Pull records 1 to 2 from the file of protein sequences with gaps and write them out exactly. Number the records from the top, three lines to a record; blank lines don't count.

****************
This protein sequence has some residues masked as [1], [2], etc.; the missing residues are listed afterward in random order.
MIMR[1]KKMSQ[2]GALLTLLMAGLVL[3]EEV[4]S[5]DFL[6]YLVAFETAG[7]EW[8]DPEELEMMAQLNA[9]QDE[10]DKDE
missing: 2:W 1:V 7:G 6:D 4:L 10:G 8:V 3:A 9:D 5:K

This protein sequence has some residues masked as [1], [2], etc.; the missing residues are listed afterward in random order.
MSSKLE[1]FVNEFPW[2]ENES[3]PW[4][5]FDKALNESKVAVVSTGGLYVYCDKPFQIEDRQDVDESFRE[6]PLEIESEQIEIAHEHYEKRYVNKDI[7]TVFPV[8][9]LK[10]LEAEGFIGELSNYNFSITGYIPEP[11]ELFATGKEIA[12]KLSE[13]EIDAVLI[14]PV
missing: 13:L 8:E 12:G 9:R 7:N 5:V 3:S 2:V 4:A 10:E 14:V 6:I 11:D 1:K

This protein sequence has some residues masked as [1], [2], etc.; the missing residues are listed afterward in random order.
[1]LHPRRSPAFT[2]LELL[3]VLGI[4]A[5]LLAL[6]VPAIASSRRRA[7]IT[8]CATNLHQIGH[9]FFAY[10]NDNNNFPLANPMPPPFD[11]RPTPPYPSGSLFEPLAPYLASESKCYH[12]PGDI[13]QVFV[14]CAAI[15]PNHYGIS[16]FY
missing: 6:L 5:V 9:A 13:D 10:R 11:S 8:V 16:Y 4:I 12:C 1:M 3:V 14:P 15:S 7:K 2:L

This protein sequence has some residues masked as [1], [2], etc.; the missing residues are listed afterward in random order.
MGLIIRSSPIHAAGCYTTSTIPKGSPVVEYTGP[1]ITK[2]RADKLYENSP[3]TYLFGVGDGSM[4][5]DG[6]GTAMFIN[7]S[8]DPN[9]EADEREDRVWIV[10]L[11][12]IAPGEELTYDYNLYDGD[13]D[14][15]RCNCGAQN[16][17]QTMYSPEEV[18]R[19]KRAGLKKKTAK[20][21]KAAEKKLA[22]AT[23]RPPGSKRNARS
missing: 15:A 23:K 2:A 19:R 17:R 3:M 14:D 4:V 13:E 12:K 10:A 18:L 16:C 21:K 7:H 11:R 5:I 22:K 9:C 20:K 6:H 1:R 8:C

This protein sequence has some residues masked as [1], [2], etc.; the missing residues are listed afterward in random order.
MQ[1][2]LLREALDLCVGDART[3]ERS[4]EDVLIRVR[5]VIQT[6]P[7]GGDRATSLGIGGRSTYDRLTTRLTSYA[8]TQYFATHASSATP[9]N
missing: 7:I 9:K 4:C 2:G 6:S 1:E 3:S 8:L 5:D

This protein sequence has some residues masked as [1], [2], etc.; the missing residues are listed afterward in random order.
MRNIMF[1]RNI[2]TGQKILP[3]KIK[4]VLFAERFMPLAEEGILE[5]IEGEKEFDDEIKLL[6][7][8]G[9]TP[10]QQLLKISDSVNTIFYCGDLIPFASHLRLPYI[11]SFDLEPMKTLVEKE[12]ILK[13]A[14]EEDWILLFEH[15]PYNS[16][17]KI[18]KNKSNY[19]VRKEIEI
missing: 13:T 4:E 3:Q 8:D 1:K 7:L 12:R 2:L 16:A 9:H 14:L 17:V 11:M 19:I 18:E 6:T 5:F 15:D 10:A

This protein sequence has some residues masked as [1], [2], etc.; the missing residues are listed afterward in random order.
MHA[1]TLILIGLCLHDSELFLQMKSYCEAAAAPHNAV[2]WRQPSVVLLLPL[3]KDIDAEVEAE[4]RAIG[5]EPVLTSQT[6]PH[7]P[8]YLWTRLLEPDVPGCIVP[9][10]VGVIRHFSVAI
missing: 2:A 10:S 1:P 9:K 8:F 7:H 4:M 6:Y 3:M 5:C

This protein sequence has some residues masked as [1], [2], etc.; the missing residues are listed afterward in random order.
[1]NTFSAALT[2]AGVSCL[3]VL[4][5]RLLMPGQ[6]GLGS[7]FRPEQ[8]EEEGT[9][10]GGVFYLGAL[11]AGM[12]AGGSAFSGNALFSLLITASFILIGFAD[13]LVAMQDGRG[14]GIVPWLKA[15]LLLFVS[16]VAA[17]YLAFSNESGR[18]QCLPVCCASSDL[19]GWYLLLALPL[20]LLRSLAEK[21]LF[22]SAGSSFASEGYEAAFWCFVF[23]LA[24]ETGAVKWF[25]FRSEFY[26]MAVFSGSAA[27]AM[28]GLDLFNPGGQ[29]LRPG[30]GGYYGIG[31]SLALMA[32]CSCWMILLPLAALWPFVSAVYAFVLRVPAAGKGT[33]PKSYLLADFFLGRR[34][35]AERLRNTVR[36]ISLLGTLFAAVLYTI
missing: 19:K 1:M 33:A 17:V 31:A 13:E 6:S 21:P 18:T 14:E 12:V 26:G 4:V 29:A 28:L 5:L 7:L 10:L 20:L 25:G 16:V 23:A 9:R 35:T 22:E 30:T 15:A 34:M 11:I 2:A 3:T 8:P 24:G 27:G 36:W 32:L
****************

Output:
This protein sequence has some residues masked as [1], [2], etc.; the missing residues are listed afterward in random order.
MIMR[1]KKMSQ[2]GALLTLLMAGLVL[3]EEV[4]S[5]DFL[6]YLVAFETAG[7]EW[8]DPEELEMMAQLNA[9]QDE[10]DKDE
missing: 2:W 1:V 7:G 6:D 4:L 10:G 8:V 3:A 9:D 5:K

This protein sequence has some residues masked as [1], [2], etc.; the missing residues are listed afterward in random order.
MSSKLE[1]FVNEFPW[2]ENES[3]PW[4][5]FDKALNESKVAVVSTGGLYVYCDKPFQIEDRQDVDESFRE[6]PLEIESEQIEIAHEHYEKRYVNKDI[7]TVFPV[8][9]LK[10]LEAEGFIGELSNYNFSITGYIPEP[11]ELFATGKEIA[12]KLSE[13]EIDAVLI[14]PV
missing: 13:L 8:E 12:G 9:R 7:N 5:V 3:S 2:V 4:A 10:E 14:V 6:I 11:D 1:K